Travels with Charlize, in search of living alone

Charlize taking in a view at Zion, ears up, paying attention.
Charlize taking in a view at Zion, ears up, paying attention.

By Dr. David Gross

Part 22: Home

Charlize doesn’t know we’re home. For over a month, at 6:30 or so each morning, she pressed her cold nose on my cheek and uttered a soft whine to get me up. I let her out and then get on with whatever the day has in store. We wandered for over a month, asking questions without answers but gradually discovering that decisions can be made unilaterally after almost 53 years of collaborating with Rosalie. Of course, I discuss everything with Charlize but she has yet to voice a comprehensible opinion, except for exuberant enthusiasm for walks and playing ball.

I went through 39 days of accumulated mail, paid the overdue bills I couldn’t identify online, and restocked the refrigerator. Now what? During my travels I rekindled some old friendships; now I have to work at keeping them viable and active, and that will require both time and effort.

Frog needs some repair and renovation to improve her ability to travel rough roads. I was disappointed with how she responded to the rough spots we hit along the way. They are just minor things. She needs improved access to the storage space under the bed, clasps on cupboard doors and drawers to prevent them from coming open when I hit a bump in the road, a method of keeping the table from sliding and banging around loose and into the corner of the cupboard and the refrigerator. I should be able to get her in good shape for our next adventure planned for May, a trip to visit Don and Susie on their ranch in the Sandhills of Nebraska.

I also have my writing projects, including a novel, PSILOCYBE DREAMS, that I just finished editing for — I hope — the last time. Now I have to start submitting it to agents and publishers.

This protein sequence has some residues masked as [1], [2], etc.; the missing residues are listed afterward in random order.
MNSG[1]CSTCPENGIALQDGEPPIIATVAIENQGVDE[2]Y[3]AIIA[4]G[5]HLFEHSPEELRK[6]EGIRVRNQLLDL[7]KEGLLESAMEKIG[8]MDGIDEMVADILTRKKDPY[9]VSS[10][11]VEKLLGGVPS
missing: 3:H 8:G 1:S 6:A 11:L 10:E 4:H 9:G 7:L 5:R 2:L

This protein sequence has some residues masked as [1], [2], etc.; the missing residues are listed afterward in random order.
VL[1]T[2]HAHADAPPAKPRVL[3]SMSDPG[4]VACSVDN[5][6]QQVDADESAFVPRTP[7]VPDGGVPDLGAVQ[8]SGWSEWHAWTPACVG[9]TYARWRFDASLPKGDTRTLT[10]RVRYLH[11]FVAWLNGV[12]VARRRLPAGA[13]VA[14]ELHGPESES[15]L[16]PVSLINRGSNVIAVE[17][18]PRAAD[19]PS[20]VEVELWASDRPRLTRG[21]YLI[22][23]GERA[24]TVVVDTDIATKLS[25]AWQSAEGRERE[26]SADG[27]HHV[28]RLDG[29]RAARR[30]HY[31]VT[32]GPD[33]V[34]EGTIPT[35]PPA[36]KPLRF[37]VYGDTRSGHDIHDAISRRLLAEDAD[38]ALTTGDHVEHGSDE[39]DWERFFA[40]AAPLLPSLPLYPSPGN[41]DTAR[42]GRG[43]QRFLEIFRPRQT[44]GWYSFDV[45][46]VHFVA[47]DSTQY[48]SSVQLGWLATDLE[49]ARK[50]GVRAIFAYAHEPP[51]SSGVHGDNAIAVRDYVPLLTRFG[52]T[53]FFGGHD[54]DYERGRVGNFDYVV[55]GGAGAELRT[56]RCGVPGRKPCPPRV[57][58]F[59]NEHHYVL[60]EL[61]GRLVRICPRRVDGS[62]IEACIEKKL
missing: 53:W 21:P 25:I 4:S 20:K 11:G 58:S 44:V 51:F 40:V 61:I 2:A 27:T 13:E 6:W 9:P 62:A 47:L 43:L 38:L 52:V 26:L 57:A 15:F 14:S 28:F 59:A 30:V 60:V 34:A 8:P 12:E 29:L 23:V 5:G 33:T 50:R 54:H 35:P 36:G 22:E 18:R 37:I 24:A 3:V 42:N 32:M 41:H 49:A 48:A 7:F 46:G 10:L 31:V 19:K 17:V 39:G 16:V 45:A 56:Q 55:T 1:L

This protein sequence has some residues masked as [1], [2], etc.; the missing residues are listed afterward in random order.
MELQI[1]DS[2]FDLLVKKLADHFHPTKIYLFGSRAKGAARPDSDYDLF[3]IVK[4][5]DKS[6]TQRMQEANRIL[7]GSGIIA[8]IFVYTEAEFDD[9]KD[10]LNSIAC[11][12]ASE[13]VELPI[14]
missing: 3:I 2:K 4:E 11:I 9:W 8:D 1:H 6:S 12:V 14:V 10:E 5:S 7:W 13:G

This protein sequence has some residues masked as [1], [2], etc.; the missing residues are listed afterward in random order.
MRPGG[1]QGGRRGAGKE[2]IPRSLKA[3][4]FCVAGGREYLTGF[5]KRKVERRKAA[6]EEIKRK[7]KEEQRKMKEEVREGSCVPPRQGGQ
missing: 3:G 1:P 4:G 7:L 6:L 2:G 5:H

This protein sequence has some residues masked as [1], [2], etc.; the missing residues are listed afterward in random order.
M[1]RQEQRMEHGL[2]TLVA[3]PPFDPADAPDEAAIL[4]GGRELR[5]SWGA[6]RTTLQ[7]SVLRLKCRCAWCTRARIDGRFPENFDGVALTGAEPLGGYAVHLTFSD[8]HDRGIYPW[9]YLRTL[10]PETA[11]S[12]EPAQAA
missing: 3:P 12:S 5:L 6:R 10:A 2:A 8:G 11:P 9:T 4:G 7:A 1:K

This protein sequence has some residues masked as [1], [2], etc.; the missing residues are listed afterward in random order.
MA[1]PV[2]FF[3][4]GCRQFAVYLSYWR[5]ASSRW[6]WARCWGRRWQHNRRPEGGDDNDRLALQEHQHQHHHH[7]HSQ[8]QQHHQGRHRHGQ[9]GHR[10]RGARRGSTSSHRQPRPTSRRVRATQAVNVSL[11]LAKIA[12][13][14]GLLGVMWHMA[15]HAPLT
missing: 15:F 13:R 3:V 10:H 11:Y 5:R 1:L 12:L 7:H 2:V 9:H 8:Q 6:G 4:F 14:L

I am starting a new project that I am very excited about: Samuel Ha-Nagid was born near the end of the 10th Century. He was a Rabbi who wrote poetry of love and God and wine and war in both Hebrew and Arabic. Some of his poetry survives today. He became the Caliph of Cordoba’s right hand, his Viser, his Chief-of-Staff, the General of his armies. He was never defeated on the field of battle. They were a team, a Muslim ruler and a Jew in a time of enlightenment, education, literacy and tolerance that lasted over 300 years. What happened? There’s a story to be told and a trip to Cordoba, Spain for research.

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David GrossAfter his losing his wife of 52 years to cancer, Dr. David Gross has embarked on an extended road trip with his new dog, Charlize, and is writing about his experiences.

  1. Welcome Home It’s been fun to read about your travels and transition. ! Please write again on your next adventure.

  2. Coming home can be much harder than leaving it at times, but with Charlize at your side
    I’m sure she is panting for the next adventure with you.
    I wish you luck with editing the novel, I know the task at hand.
    What does Charlize have to say about that trip to Cordoba? Having had a dog once, I think I know the answer!

    Thank you,
    Ingrid Wolsk

  3. Welcome home, Dr Dave. Thanks for choosing to write about your travels and publish them in myedmondsnews.
    All the best,

  4. Thanks to everyone for their kind comments. Next week Charlize and I are heading for the Sandhills of Nebraska where we will spend some time with old friends who own a ranch there. Maybe we can all learn something about the ranching life at Pass ranch, 40 miles from the closest town which, the last time I looked it up, had just over 400 residents. They live in the boondocks! Keep watching for our posts.

  5. Dr Gross:
    That was some adventure, thank you for sharing. I am sorry for your loss but excited for what you have in store for the 4th quarter.
    It gave many of us joy to follow you.

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